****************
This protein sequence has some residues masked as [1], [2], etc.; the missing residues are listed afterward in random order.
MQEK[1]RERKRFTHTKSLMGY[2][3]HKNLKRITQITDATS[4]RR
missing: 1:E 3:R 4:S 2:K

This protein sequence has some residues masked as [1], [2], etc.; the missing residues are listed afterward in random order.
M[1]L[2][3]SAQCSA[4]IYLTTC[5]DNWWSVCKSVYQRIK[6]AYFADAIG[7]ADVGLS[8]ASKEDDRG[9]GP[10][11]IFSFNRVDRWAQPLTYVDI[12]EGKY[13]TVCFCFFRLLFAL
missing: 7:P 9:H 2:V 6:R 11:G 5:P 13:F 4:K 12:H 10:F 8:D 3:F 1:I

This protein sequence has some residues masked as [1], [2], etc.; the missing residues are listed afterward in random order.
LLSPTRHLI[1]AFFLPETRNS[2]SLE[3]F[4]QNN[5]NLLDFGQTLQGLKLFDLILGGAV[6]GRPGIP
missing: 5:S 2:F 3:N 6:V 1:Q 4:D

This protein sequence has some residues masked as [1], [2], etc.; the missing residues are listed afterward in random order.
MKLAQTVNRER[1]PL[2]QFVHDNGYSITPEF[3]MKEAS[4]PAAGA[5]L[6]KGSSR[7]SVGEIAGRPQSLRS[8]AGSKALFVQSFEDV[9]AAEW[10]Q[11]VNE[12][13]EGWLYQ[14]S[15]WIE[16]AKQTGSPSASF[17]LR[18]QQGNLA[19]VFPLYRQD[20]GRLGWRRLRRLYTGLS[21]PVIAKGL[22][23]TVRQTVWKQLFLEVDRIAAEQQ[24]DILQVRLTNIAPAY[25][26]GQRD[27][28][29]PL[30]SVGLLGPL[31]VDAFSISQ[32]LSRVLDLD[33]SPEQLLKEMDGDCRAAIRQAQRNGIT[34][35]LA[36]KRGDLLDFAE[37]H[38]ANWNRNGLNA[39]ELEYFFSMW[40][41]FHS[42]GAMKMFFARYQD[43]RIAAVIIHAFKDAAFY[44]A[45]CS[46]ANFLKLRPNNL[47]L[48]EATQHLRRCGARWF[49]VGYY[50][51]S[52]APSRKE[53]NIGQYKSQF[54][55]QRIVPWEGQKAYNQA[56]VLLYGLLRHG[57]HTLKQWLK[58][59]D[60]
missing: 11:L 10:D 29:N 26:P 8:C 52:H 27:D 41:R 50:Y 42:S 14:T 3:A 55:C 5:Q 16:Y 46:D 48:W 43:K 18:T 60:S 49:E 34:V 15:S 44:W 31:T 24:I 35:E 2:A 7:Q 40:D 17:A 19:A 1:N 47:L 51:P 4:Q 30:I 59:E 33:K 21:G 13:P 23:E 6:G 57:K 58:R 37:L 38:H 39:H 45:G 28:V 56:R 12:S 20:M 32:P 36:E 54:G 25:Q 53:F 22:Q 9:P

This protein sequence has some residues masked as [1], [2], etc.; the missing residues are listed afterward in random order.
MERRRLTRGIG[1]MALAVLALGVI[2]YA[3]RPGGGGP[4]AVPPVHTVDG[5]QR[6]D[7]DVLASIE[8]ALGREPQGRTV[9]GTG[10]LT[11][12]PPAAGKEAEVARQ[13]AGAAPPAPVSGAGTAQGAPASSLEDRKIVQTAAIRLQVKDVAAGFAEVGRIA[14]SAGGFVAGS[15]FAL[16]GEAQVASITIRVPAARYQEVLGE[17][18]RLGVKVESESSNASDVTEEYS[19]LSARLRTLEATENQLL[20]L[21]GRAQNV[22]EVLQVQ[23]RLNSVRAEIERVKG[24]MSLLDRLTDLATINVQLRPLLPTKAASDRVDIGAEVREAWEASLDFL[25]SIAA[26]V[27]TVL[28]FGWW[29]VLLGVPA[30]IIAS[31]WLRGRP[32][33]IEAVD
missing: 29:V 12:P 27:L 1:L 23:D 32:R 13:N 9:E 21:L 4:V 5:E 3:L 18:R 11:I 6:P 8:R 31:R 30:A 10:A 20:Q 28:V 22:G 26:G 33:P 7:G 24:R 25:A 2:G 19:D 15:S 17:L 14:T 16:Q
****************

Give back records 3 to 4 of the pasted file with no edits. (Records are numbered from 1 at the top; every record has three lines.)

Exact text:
This protein sequence has some residues masked as [1], [2], etc.; the missing residues are listed afterward in random order.
LLSPTRHLI[1]AFFLPETRNS[2]SLE[3]F[4]QNN[5]NLLDFGQTLQGLKLFDLILGGAV[6]GRPGIP
missing: 5:S 2:F 3:N 6:V 1:Q 4:D

This protein sequence has some residues masked as [1], [2], etc.; the missing residues are listed afterward in random order.
MKLAQTVNRER[1]PL[2]QFVHDNGYSITPEF[3]MKEAS[4]PAAGA[5]L[6]KGSSR[7]SVGEIAGRPQSLRS[8]AGSKALFVQSFEDV[9]AAEW[10]Q[11]VNE[12][13]EGWLYQ[14]S[15]WIE[16]AKQTGSPSASF[17]LR[18]QQGNLA[19]VFPLYRQD[20]GRLGWRRLRRLYTGLS[21]PVIAKGL[22][23]TVRQTVWKQLFLEVDRIAAEQQ[24]DILQVRLTNIAPAY[25][26]GQRD[27][28][29]PL[30]SVGLLGPL[31]VDAFSISQ[32]LSRVLDLD[33]SPEQLLKEMDGDCRAAIRQAQRNGIT[34][35]LA[36]KRGDLLDFAE[37]H[38]ANWNRNGLNA[39]ELEYFFSMW[40][41]FHS[42]GAMKMFFARYQD[43]RIAAVIIHAFKDAAFY[44]A[45]CS[46]ANFLKLRPNNL[47]L[48]EATQHLRRCGARWF[49]VGYY[50][51]S[52]APSRKE[53]NIGQYKSQF[54][55]QRIVPWEGQKAYNQA[56]VLLYGLLRHG[57]HTLKQWLK[58][59]D[60]
missing: 11:L 10:D 29:N 26:P 8:C 52:H 27:D 41:R 50:Y 42:S 14:T 3:A 55:C 5:Q 16:Y 46:D 48:W 43:K 18:T 60:S 49:E 34:V 15:S 44:W 31:T 24:I 35:E 2:A 7:Q 40:D 17:A 19:A 1:N 47:L 51:P 4:Q 30:I 59:E 33:K 21:G 13:P 23:E 6:G 57:K 58:R 37:L 38:H 39:H 45:G 28:V 56:R 12:S 20:M 32:P 36:E 54:G 25:Q 53:F 22:Q 9:P